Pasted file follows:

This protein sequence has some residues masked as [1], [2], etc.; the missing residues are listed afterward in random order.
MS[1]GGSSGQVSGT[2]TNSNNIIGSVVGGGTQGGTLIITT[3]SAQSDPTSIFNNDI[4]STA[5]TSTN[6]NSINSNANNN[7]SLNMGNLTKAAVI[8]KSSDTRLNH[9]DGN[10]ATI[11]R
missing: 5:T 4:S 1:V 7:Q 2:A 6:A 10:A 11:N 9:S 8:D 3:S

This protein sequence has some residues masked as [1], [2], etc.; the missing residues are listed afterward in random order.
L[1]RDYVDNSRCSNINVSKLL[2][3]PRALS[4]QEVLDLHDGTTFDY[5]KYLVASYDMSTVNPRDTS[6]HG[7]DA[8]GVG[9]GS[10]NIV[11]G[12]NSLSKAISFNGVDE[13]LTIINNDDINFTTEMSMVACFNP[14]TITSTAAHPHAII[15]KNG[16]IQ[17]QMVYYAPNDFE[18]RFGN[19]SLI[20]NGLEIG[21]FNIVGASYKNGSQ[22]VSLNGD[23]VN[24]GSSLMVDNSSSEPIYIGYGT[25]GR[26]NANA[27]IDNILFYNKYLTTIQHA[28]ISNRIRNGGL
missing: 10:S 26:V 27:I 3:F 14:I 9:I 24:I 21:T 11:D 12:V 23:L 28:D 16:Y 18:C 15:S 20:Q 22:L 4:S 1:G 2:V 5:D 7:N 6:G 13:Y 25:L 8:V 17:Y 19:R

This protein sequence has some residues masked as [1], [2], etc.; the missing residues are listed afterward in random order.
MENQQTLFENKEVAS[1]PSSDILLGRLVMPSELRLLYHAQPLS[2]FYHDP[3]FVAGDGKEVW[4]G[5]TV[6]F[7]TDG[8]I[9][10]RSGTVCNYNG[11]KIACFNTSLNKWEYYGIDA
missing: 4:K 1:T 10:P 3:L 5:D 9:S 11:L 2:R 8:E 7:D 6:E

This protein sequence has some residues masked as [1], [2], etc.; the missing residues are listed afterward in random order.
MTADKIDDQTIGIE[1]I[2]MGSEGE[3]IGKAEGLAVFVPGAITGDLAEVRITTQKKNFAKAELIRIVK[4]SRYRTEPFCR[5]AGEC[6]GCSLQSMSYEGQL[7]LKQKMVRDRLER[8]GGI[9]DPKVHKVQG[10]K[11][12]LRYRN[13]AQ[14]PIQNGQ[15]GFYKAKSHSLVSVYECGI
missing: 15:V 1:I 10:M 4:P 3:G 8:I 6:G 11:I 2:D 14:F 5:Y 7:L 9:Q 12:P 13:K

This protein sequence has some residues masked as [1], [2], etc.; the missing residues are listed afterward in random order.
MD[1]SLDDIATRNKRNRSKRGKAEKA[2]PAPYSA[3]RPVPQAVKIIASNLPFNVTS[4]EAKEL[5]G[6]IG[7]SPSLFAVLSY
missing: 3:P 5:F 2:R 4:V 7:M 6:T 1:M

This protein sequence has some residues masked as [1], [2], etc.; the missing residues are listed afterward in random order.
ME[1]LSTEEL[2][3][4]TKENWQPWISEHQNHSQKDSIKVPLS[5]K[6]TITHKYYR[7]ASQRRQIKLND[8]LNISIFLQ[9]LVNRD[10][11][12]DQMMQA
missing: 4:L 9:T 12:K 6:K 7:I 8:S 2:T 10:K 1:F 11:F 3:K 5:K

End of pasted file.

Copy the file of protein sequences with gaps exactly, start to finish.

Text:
This protein sequence has some residues masked as [1], [2], etc.; the missing residues are listed afterward in random order.
MS[1]GGSSGQVSGT[2]TNSNNIIGSVVGGGTQGGTLIITT[3]SAQSDPTSIFNNDI[4]STA[5]TSTN[6]NSINSNANNN[7]SLNMGNLTKAAVI[8]KSSDTRLNH[9]DGN[10]ATI[11]R
missing: 5:T 4:S 1:V 7:Q 2:A 6:A 10:A 11:N 9:S 8:D 3:S

This protein sequence has some residues masked as [1], [2], etc.; the missing residues are listed afterward in random order.
L[1]RDYVDNSRCSNINVSKLL[2][3]PRALS[4]QEVLDLHDGTTFDY[5]KYLVASYDMSTVNPRDTS[6]HG[7]DA[8]GVG[9]GS[10]NIV[11]G[12]NSLSKAISFNGVDE[13]LTIINNDDINFTTEMSMVACFNP[14]TITSTAAHPHAII[15]KNG[16]IQ[17]QMVYYAPNDFE[18]RFGN[19]SLI[20]NGLEIG[21]FNIVGASYKNGSQ[22]VSLNGD[23]VN[24]GSSLMVDNSSSEPIYIGYGT[25]GR[26]NANA[27]IDNILFYNKYLTTIQHA[28]ISNRIRNGGL
missing: 10:S 26:V 27:I 3:F 14:I 9:I 24:I 21:T 11:D 12:V 23:L 28:D 16:Y 18:C 15:S 20:Q 22:L 4:S 1:G 2:V 5:D 7:N 6:G 13:Y 25:L 8:V 17:Y 19:R

This protein sequence has some residues masked as [1], [2], etc.; the missing residues are listed afterward in random order.
MENQQTLFENKEVAS[1]PSSDILLGRLVMPSELRLLYHAQPLS[2]FYHDP[3]FVAGDGKEVW[4]G[5]TV[6]F[7]TDG[8]I[9][10]RSGTVCNYNG[11]KIACFNTSLNKWEYYGIDA
missing: 4:K 1:T 10:P 3:L 5:D 9:S 11:L 2:R 8:E 7:D 6:E

This protein sequence has some residues masked as [1], [2], etc.; the missing residues are listed afterward in random order.
MTADKIDDQTIGIE[1]I[2]MGSEGE[3]IGKAEGLAVFVPGAITGDLAEVRITTQKKNFAKAELIRIVK[4]SRYRTEPFCR[5]AGEC[6]GCSLQSMSYEGQL[7]LKQKMVRDRLER[8]GGI[9]DPKVHKVQG[10]K[11][12]LRYRN[13]AQ[14]PIQNGQ[15]GFYKAKSHSLVSVYECGI
missing: 15:V 1:I 10:M 4:P 3:G 8:I 6:G 11:I 2:D 14:F 5:Y 7:L 9:Q 12:P 13:K

This protein sequence has some residues masked as [1], [2], etc.; the missing residues are listed afterward in random order.
MD[1]SLDDIATRNKRNRSKRGKAEKA[2]PAPYSA[3]RPVPQAVKIIASNLPFNVTS[4]EAKEL[5]G[6]IG[7]SPSLFAVLSY
missing: 3:P 5:F 2:R 4:V 7:M 6:T 1:M

This protein sequence has some residues masked as [1], [2], etc.; the missing residues are listed afterward in random order.
ME[1]LSTEEL[2][3][4]TKENWQPWISEHQNHSQKDSIKVPLS[5]K[6]TITHKYYR[7]ASQRRQIKLND[8]LNISIFLQ[9]LVNRD[10][11][12]DQMMQA
missing: 4:L 9:T 12:K 6:K 7:I 8:S 2:T 10:K 1:F 11:F 3:K 5:K